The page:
Arranging a forensic medical examination (FME)

Phoning the sexual assault self-referral phone service

You can phone the sexual assault self-referral phone service 24 hours a day, 7 days a week on 0800 148 88 88. Calls are free from landlines and mobiles.

About the sexual assault self-referral phone service

A forensic medical examination (FME) is carried out by a healthcare professional at a sexual assault response co-ordination service (SARCS) with the aim of collecting evidence that can be used to help identify the person who carried out the assault, if you decide to report it to the police at a later date.

Who can use the sexual assault self-referral phone service?

This service is for people in Scotland aged 16 and over who have experienced rape or sexual assault.

You can also be seen if you’re visiting Scotland. If you’ve been raped or sexually assaulted while you’ve been abroad or in another part of the UK you can attend a SARCS when you’re back in Scotland.

FMEs are usually performed within 7 days, depending on the assault. In some circumstances, a healthcare professional at a SARCS may decide it would be appropriate for you to have an FME after that time.

The type of assault you've experienced can also make a difference to how much evidence can be collected in an FME, or whether an FME would be helpful. If you decide to phone the sexual assault self-referral phone service, you will be contacted by a healthcare professional at a SARCS who will help you access the care and support you might need.

Learn more about what to do immediately after a rape or sexual assault

This is a confidential NHS service. Your GP, the police and other agencies will not be informed unless you decide to tell them or give your consent to have your details shared.

You can be seen by the SARCS that is closest or most convenient to you, even if you're away from home or normally live outwith Scotland. A SARCS may be located in or near a hospital.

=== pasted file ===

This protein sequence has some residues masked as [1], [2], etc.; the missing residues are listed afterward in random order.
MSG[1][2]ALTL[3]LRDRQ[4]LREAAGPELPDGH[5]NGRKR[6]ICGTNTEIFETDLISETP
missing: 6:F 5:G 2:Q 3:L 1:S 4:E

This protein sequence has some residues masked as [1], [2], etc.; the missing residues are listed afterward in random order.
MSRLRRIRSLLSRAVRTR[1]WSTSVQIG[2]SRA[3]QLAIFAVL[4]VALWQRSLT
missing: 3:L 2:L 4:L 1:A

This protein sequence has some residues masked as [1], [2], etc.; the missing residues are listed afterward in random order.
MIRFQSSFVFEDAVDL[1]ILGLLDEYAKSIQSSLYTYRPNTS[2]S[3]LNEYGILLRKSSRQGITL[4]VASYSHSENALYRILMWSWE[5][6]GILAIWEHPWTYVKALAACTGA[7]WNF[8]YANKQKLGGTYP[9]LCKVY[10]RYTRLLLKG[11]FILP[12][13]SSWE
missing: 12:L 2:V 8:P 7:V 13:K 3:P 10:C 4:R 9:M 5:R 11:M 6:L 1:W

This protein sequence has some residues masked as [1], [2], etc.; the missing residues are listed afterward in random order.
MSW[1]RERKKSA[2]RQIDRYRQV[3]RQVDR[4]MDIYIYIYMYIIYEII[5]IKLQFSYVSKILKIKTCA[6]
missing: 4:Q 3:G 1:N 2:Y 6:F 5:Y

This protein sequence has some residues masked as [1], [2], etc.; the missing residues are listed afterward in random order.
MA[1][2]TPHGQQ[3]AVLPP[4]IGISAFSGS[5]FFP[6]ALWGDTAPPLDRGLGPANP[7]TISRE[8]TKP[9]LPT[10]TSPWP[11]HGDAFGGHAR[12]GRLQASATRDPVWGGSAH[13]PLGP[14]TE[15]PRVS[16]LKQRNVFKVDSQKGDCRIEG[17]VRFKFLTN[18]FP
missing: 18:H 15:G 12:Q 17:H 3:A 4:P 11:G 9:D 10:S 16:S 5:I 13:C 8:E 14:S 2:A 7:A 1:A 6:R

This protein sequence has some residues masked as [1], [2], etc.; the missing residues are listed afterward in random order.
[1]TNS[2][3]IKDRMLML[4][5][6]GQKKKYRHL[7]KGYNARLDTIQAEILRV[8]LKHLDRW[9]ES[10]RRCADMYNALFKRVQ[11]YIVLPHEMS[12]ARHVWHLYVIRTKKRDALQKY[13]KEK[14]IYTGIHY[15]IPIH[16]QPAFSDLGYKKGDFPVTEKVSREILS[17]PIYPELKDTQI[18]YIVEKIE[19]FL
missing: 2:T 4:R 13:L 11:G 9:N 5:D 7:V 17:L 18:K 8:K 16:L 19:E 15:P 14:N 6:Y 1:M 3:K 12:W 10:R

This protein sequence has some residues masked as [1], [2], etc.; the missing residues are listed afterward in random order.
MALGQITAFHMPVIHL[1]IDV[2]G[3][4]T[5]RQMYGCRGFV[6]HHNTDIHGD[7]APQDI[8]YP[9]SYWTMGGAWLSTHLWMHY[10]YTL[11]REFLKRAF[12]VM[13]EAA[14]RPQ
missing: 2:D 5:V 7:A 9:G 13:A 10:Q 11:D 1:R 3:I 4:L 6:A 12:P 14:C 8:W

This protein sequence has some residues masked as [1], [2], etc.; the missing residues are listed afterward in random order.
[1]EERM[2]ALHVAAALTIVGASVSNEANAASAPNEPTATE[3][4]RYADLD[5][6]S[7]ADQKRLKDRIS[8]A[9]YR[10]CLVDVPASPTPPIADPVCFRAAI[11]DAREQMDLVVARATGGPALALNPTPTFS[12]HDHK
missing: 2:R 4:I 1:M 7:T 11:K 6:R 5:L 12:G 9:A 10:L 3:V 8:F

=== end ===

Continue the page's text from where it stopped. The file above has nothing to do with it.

Phoning the sexual assault self-referral phone service

When you phone this service you may be referred to a healthcare professional at a SARCS who can assess whether it's appropriate for you to get an FME.

People in Scotland aged 16 and over can self-refer to this service without any involvement from the police. This allows evidence to be gathered and gives you time to consider if you want to make a report to the police at a later date.

When you phone the service you will be asked:

  • the phone number you want to be contacted on
  • your date of birth
  • your name
  • your address and/or current location (if different)
  • if you're safe
  • if you have any injuries that require medical attention
  • the date the assault happened
  • your preferred location you want an appointment in (to allow you to choose where you receive your care)
  • your consent for your details to be passed to the healthcare professional at the SARCS

The sexual assault self-referral phone service is not a counselling service or support line.

The person you speak to at the self-referral phone service will not ask about the details of what happened to you, and they are unable to transfer you to anyone else on the call. They can only take your details and pass them to a healthcare professional at a SARCS who will phone you back. If you miss the call they will attempt to phone you a second time.

Learn about contacting the service using Language Line

After your details are passed to a SARCS

A healthcare professional from the SARCS will phone you back as soon as possible. If you miss the call they will attempt to call you a second time. They will ask you for information about the assault and help you make a decision about what to do next.

If you're going to have an FME, you and the healthcare professional will arrange an appointment for you at the SARCS. It's a good idea to write down your appointment time.

Learn more about getting ready for your appointment

If you're not going to have an FME

You'll have a detailed consultation with a healthcare professional over the phone and at the SARCS. If you decide that you don't want to have an FME, that is absolutely fine.

During your consultation, it might become clear that it won't be possible to gather forensic evidence from an FME. This can happen due to a number of reasons.

Whether or not you have an FME, the healthcare professional can refer to you services that could help - for example, sexual health services or places to access emergency contraception. If you'd rather seek out information and services yourself, that's fine too.

Learn about further support

Last updated:
01 April 2022